Cook for husband before you enter labour: Seoul’s advice to pregnant women is return of slavery

The Seoul city government is telling women to use a hairband after delivering a baby to not look dishevelled.

 |  4-minute read |   14-01-2021
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Through the nausea, the puking, the leg or calf pain, the vaginal discharges, the burning sensation during urinating, through the body bloating, and then even through labour, a pregnant woman must not forget that while producing the child is her responsibility, ensuring the husband is fed and the house cleaned, is Responsibility No 1. Producing the child is not Responsibility No 2. It is also Responsibility No 1.

The expectation from women is the expectation masters had from their slaves. Slaves should be able to work 48 hours a day. Slavery was outlawed. In South Korea’s Seoul, misogyny is being institutionalised.

pregnancy-690_011421102048.jpg(Photo: Reuters)

This reminder to what a pregnant woman must do to ensure the husband is not inconvenienced during her pregnancy (not theirs) has come from the Seoul city government. Had it come from one politician or a random person of repute, it could have been dismissed as just that – an individual’s misogyny. But Seoul is offering misogyny institutionalised and posted on its website. The post includes tips for expectant mothers. At no stage should pregnant women avoid house work because that may lead to weight gain.

Unmindful of the hormonal, emotional and physical turmoil can throw a woman into, Seoul’s government is worried sick over weight gain and has come up with a way to avoid it. It has told women to hang their pre-pregnancy clothes where they are easy to spot as constant motivation to ‘get back in shape’.

The government has also advised women to stock the refrigerator properly so that when they are away delivering their children, the husband at home has food to eat. No much though. Just three to four meals of curry and soup because by the time the husband finishes it, the pregnant woman would be back home, no longer pregnant, albeit with a child. She can start cooking again apart from taking care of the child and her own body which has been through nine months of drastic changes. The only change she should care about is to be able to change into the pre-pregnancy clothes hanging there inspirationally.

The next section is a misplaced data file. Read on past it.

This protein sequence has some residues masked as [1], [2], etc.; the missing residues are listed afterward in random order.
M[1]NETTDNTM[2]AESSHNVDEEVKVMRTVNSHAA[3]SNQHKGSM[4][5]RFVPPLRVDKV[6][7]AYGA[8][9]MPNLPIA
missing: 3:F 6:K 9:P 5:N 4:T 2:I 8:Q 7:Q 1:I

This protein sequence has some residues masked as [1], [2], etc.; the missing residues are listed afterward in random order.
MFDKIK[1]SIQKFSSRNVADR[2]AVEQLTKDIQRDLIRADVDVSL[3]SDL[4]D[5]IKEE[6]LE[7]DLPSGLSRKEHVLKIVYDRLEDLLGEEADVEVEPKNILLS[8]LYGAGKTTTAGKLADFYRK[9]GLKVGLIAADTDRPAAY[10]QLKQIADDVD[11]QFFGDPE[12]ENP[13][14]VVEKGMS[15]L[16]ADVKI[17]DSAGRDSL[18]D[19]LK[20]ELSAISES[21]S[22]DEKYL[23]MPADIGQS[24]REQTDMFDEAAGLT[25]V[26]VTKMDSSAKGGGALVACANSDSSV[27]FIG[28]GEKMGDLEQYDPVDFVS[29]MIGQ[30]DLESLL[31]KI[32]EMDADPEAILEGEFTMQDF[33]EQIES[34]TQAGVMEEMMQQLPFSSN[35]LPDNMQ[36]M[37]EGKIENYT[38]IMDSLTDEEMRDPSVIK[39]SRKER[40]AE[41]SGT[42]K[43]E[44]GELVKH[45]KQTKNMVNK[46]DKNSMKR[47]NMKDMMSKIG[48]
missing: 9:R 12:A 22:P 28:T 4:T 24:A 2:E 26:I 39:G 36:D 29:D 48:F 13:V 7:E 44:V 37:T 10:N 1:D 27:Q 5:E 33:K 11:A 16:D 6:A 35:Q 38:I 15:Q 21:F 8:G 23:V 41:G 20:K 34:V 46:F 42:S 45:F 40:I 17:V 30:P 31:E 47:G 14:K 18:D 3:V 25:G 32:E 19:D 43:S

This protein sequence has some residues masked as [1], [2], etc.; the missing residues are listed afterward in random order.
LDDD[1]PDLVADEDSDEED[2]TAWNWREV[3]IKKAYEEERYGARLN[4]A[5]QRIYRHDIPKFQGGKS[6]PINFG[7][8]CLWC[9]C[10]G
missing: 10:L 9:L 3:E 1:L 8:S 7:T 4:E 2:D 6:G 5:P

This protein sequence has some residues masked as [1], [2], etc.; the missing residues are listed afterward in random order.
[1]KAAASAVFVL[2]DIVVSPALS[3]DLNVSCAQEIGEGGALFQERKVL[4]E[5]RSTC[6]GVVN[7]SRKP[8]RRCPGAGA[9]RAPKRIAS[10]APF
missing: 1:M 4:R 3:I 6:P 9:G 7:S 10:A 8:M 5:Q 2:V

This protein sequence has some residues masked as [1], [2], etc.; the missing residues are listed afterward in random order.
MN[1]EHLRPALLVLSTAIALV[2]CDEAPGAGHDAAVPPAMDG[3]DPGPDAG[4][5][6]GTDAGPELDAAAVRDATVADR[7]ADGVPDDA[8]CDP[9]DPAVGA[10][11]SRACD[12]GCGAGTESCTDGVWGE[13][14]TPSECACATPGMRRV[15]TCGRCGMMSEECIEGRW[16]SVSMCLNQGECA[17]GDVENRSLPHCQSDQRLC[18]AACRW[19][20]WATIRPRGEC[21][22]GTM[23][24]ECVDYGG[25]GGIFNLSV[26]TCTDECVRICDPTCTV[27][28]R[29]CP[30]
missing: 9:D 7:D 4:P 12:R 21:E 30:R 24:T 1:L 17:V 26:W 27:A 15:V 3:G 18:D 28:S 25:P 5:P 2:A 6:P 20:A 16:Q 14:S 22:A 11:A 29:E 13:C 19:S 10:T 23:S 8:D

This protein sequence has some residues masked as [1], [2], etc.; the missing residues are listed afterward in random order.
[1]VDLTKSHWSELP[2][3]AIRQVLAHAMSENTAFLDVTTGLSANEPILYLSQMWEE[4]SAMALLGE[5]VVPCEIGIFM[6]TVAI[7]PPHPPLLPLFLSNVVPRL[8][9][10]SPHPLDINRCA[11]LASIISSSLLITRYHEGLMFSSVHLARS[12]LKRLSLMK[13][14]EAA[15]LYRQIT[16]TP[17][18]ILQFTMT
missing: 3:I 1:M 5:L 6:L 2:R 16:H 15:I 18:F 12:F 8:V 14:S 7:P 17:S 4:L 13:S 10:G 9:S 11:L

The advisory also suggests women buy a hairband so that they do not look dishevelled after having the baby. The husband needs a pretty sight apart from hot food and a clean house. 2021, is it? Well, Seoul might argue that the guidelines are from 2019 and went viral only recently, but 2019 isn't exactly the Middle Ages, last we checked.

The best joke is yet to come. According to the Korea Herald, the ‘guidelines’ were overseen by the Korean Society of Obstetrics and Gynaecology before being posted.

A South Korean court recently ordered Japan to pay 12 South Korean women who were forced to work as sex slaves for Japanese troops during World War II a compensation of USD 91,360 each. But this everyday slavery, which reduces women to child-popping machines equipped to handle multiple tasks before, after and during child-popping, is being encouraged.

Birthing is perhaps the most difficult experience a human body undergoes but masters never cared about what the slaves underwent. They were slaves, they were supposed to undergo hardships, even those so hard that they proved fatal.

Many women in India will tell you that they were working till they went into labour. Doctors do advise remaining active helps during pregnancies. Pregnancy, after all, is not a disease. And yet it is true that thousands of women die during childbirth because they did not get the care a pregnant women is due for. According to a 2018 United Nations global estimate, 303,000 women a year die in childbirth, or as a result of complications arising from pregnancy.

This translates into 830 women dying each day – one every two minutes. India and Nigeria account for one-third of these deaths. Most of these deaths are preventable. To India’s credit, it had reduced maternal mortality by 77% from 556 per 1,00,000 live births in 1990 to 130 per 1,00,000 live births in 2016. Awareness campaigns, government intervention, rising incomes have helped turn the tide.

The maternal mortality rate cannot capture whether fewer women dying during childbirth means women have greater rights. After all, you have to keep women alive to come back home and clean the dishes the husband was eating in while women were away producing children.

In South Korea, the maternal mortality is 11 per 100,000 live births. Korea has undergone a rapid transformation from an agrarian society, through industrial modernisation, to its current place in the information age. South Korea is a developed nation and yet its development has left women behind in the dark ages of slavery.

Recently, Malaysia told its women to not nag during the lockdown because that would inconvenience their husbands. They were also told to look nice and proper while at home for the sake of her husband's mental well-being. Malaysia withdrew the 'suggestions' after protests. Seoul followed suit by re-wording the guidelines but not convincingly. But women will continue to be expected to be AI-powered machines that will do all tasks assigned and never let even a whimper disturb the peace of the house. 

There is a whole world of difference between expectations and reality. The reality is rebellion too is rising. Womb protests are rising all over the world where women are refusing to enter into marriages or have children even if they marry. And that is happening because the days of slavery are long over. Maybe Seoul missed the memo.

Also Read: How India's restaurant industry can bounce back after the Covid crash

 

Writer

Vandana Vandana @vsinghhere

Author is Assistant Editor, DailyO.

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